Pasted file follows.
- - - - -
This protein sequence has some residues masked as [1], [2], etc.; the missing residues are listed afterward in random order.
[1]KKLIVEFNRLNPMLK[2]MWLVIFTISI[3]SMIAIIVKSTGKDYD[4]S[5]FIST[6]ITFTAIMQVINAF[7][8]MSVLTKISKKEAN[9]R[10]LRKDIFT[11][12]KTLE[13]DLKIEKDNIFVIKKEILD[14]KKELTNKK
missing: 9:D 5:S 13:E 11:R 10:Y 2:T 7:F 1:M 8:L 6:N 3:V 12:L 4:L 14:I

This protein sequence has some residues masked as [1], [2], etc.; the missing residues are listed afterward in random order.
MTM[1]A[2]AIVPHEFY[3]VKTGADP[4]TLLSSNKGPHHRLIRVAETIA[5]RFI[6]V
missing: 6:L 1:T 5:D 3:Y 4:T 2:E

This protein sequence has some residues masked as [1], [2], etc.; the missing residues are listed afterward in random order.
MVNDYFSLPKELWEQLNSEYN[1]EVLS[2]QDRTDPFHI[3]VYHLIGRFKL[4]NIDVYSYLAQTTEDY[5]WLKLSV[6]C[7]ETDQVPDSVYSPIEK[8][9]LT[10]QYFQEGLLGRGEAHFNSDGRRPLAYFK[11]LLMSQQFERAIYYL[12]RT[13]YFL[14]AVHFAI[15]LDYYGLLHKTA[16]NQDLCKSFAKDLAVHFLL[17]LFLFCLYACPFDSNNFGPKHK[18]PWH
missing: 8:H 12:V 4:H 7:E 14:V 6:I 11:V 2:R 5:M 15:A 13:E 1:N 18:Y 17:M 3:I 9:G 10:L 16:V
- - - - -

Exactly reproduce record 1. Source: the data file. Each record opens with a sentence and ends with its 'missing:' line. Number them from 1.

This protein sequence has some residues masked as [1], [2], etc.; the missing residues are listed afterward in random order.
[1]KKLIVEFNRLNPMLK[2]MWLVIFTISI[3]SMIAIIVKSTGKDYD[4]S[5]FIST[6]ITFTAIMQVINAF[7][8]MSVLTKISKKEAN[9]R[10]LRKDIFT[11][12]KTLE[13]DLKIEKDNIFVIKKEILD[14]KKELTNKK
missing: 9:D 5:S 13:E 11:R 10:Y 2:T 7:F 1:M 8:L 6:N 3:V 12:L 4:L 14:I